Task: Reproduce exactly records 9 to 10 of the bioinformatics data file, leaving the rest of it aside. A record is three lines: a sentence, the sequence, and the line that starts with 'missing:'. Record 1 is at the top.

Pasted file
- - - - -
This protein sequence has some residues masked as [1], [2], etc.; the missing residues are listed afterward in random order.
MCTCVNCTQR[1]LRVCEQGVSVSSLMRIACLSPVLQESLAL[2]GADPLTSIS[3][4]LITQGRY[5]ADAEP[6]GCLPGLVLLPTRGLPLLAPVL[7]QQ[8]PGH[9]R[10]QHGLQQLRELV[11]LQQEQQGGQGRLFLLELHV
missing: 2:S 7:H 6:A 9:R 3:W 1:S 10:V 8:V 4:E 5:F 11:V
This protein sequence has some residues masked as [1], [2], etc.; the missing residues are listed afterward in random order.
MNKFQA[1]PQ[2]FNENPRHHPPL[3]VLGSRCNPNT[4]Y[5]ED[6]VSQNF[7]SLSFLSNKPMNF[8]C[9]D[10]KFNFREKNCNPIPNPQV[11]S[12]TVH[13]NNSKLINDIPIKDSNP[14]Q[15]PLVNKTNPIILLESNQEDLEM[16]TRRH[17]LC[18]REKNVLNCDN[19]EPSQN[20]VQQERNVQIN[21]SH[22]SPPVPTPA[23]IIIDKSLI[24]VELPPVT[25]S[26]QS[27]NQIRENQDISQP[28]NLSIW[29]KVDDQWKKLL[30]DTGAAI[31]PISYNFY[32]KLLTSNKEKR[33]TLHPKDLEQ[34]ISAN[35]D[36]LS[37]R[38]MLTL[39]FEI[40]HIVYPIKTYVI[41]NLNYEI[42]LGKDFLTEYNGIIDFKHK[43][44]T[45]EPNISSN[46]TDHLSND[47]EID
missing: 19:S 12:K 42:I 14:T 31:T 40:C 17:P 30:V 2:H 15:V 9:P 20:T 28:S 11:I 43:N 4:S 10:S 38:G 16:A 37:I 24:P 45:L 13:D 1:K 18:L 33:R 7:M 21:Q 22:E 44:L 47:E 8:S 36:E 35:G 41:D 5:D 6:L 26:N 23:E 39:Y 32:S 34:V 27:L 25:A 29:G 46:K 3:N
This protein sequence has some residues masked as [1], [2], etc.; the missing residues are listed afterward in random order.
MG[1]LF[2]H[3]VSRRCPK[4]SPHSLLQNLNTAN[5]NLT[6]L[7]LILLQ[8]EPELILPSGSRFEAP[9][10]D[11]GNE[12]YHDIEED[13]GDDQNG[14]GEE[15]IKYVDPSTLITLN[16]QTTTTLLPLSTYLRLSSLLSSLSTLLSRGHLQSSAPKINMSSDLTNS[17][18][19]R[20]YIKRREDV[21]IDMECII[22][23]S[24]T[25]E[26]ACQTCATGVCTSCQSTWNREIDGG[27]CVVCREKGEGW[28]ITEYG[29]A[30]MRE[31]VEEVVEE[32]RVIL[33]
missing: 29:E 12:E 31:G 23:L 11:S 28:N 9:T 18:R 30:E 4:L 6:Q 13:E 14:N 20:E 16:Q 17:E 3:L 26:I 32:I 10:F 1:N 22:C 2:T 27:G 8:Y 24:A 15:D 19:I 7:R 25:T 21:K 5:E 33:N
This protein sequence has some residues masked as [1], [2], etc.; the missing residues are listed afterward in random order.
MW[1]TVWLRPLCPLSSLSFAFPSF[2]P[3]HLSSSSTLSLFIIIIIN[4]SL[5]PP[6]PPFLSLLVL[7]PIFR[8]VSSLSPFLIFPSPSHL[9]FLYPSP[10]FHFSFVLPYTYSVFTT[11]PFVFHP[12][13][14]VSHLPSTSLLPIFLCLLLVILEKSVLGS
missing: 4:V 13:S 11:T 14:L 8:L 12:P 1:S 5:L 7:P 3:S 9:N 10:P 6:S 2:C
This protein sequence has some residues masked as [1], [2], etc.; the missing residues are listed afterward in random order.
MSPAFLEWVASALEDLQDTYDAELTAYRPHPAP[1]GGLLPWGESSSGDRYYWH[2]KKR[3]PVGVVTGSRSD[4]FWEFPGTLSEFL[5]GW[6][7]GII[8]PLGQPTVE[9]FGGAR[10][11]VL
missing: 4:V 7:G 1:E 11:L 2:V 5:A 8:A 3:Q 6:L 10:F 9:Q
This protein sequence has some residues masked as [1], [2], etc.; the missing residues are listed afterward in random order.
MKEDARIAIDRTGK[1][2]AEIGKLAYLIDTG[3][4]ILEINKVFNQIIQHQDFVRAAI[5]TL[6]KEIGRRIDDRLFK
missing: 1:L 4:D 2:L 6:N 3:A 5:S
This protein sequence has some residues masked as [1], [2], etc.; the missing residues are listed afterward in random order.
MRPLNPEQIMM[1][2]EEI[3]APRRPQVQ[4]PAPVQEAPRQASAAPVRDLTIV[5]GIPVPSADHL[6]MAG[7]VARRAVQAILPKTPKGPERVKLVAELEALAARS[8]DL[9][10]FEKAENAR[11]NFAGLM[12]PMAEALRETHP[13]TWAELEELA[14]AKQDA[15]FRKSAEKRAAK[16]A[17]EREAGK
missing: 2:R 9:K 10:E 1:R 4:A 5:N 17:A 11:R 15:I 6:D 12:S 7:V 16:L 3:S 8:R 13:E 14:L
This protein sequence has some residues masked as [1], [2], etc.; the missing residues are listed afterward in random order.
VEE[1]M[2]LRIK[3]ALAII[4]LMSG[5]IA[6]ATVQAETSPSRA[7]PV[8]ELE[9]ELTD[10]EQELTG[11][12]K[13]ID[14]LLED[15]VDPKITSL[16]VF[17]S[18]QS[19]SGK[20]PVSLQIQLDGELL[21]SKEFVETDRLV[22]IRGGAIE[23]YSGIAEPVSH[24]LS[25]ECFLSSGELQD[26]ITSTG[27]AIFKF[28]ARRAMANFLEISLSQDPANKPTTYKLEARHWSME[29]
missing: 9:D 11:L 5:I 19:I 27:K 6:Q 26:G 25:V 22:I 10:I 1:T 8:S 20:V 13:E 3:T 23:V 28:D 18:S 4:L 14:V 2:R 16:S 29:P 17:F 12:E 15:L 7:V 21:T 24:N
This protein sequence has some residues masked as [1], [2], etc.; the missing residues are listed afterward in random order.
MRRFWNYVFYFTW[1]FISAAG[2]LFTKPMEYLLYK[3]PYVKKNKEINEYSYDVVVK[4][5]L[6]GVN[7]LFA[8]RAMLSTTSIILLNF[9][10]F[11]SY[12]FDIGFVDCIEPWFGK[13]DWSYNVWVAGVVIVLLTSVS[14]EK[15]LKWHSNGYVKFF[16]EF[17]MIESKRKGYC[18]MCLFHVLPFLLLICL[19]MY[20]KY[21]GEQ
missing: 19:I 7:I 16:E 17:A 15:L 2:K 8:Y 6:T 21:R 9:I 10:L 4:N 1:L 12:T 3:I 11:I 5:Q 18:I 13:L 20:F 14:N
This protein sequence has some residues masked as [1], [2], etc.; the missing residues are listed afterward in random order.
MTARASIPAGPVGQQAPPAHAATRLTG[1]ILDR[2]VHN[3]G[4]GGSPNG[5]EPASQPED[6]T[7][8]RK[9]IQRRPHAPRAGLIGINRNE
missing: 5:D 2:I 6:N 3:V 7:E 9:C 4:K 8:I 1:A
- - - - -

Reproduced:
This protein sequence has some residues masked as [1], [2], etc.; the missing residues are listed afterward in random order.
MRRFWNYVFYFTW[1]FISAAG[2]LFTKPMEYLLYK[3]PYVKKNKEINEYSYDVVVK[4][5]L[6]GVN[7]LFA[8]RAMLSTTSIILLNF[9][10]F[11]SY[12]FDIGFVDCIEPWFGK[13]DWSYNVWVAGVVIVLLTSVS[14]EK[15]LKWHSNGYVKFF[16]EF[17]MIESKRKGYC[18]MCLFHVLPFLLLICL[19]MY[20]KY[21]GEQ
missing: 19:I 7:I 16:E 17:A 15:L 2:K 8:Y 6:T 21:R 9:I 10:L 4:N 1:L 12:T 3:I 11:I 5:Q 18:I 13:L 20:F 14:N
This protein sequence has some residues masked as [1], [2], etc.; the missing residues are listed afterward in random order.
MTARASIPAGPVGQQAPPAHAATRLTG[1]ILDR[2]VHN[3]G[4]GGSPNG[5]EPASQPED[6]T[7][8]RK[9]IQRRPHAPRAGLIGINRNE
missing: 5:D 2:I 6:N 3:V 7:E 9:C 4:K 8:I 1:A